As an early adopter of sustainable vineyard management, Pooley admits he grappled for years with issues of sustainability before becoming one of The Yield’s first business clients. It followed more than a decade spent as a research partner with the Tasmanian Institute of Agricultural Research and the Australian wine industry’s Grape and Wine Research and Development Corporation.

Sensing+ sits comfortably with the Pooley family’s EntWine Sustainability Accreditation, a Tasmanian-first which was granted to them in 2012.

“We’re really happy with the progress we’re making,” Pooley says. 

The system is site-specific, so we know that it can be fine-tuned over time to give us some really good insights into decision-making.

“Because we’re winemakers as well as winegrowers, we believe we can use a lot of the data to better understand how a particular wine was grown and made. If we like the outcome, we should be able to reproduce a similar wine style in our winery by creating and managing similar growing conditions in the vineyard.

“Ultimately, better informed vineyard management will take out some of the peaks and troughs in our winegrowing, help a little with climate change mitigation, and provide a better and more consistent product for our consumers.”

Log on to theyield.com for fascinating insights into the company’s work with Tasmanian orchardists and oyster growers.

Reminder: March 2-3 is the wine industry’s annual Southern and Eastern Vineyards Open Weekend. Visit www.winetasmania.com.au for a free Wine Trails Around Tasmania 2019 guide.


2018 Bay of Fires Riesling $39

Winemaker Penny Jones is an acknowledged Pinot whiz with a barrow load of wine trophies to her credit. This smart young Riesling from Tasmania’s Coal River Valley displays Jones’s talent for creating memorable whites as well. It’s fresh and zesty in typical cool climate Riesling character, with a juicy mid-palate that favours generosity over austerity – truly delicious. Clear as a bell citrus notes make it a perfect partner for scale fish at the table. bayoffireswines.com.au

2017 Stefano Lubiana Biodynamic Estate Chardonnay $58

Granton’s Steve Lubiana created three excellent Chardonnays in 2017 – an early drinking Primavera, the company’s Collina flagship, and this wonderfully elegant Estate. That’s something you only see from outstanding seasons on his family’s Derwent Valley vineyard. There’s tremendous focus and intensity here, and the wine’s neatly layered palate goes on and on. Lubiana began his biodynamic journey 10 vintages ago and it’s now paying handsome dividends. slw.com.au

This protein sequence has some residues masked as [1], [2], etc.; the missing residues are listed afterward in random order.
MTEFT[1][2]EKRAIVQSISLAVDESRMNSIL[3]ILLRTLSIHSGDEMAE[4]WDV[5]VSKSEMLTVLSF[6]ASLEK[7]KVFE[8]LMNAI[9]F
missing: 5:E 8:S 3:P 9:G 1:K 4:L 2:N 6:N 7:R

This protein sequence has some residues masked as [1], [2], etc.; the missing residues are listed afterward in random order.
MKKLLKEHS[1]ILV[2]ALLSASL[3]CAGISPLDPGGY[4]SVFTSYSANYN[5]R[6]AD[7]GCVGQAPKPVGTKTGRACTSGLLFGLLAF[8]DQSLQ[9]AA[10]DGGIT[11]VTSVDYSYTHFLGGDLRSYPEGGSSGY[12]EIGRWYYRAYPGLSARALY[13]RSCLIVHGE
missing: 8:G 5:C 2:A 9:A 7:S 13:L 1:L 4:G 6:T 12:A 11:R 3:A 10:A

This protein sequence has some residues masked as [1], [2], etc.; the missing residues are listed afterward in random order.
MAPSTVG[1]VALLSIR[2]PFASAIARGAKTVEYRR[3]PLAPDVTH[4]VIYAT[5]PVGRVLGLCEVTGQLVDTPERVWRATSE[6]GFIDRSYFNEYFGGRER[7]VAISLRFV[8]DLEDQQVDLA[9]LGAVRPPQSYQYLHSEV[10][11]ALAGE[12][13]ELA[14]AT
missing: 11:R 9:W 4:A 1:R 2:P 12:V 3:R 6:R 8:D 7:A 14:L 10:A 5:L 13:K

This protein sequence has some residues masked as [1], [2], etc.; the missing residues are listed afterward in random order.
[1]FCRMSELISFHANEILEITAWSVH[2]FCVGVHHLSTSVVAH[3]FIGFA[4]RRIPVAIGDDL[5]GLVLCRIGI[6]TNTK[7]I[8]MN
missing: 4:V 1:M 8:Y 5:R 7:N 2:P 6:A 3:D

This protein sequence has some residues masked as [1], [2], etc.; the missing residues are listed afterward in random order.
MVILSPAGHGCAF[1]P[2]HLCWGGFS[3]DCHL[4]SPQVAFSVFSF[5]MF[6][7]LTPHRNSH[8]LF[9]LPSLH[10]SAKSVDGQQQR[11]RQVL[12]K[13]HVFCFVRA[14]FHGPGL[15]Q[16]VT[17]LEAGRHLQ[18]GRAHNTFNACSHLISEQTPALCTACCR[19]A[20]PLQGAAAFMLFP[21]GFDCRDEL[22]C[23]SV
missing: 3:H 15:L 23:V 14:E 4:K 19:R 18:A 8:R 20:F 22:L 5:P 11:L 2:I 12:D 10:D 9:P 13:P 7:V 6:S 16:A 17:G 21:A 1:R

2017 Frogmore Creek Pinot Noir $40

Following this wine’s gold medal success in Melbourne last year, Coal River Valley winemakers Frogmore Creek have a pre-release deal, offering free freight on its purchase during February. Better be quick because this is a worthy candidate for the cellar. Its hallmark dark cherry flavours are trimmed by fine tannins and some lifted natural acidity, providing vibrancy now and the promise of longevity for Pinot lovers with patience. It’s a shoe-in for enjoying with roast duck. frogmorecreek.com.au

2016 Craigow Pinot Noir $40

Barry and Cathy Edwards’s historic property of Craigow lies on the top side of Richmond Road, not far from Cambridge in the State’s south. Its cosy cellar door is within easy reach of Hobart and is well worth a visit this Southern Vineyards Open Weekend. Pinot Noir vines on the site were first planted in 1987 and contribute surprising intensity to this wine, given its modest 12.5% alcohol. It’s found some refinement since its release and drinks well with aged beef. craigow.com.au

Hobart’s Mark Smith (@thatwinesmith) wrote his first weekly wine column back in 1994. Now more than 1600 features and 24 years later, he continues to chart the successes of Tasmania’s small scale, cool climate wine producers with regular contributions to Australia’s leading industry publications.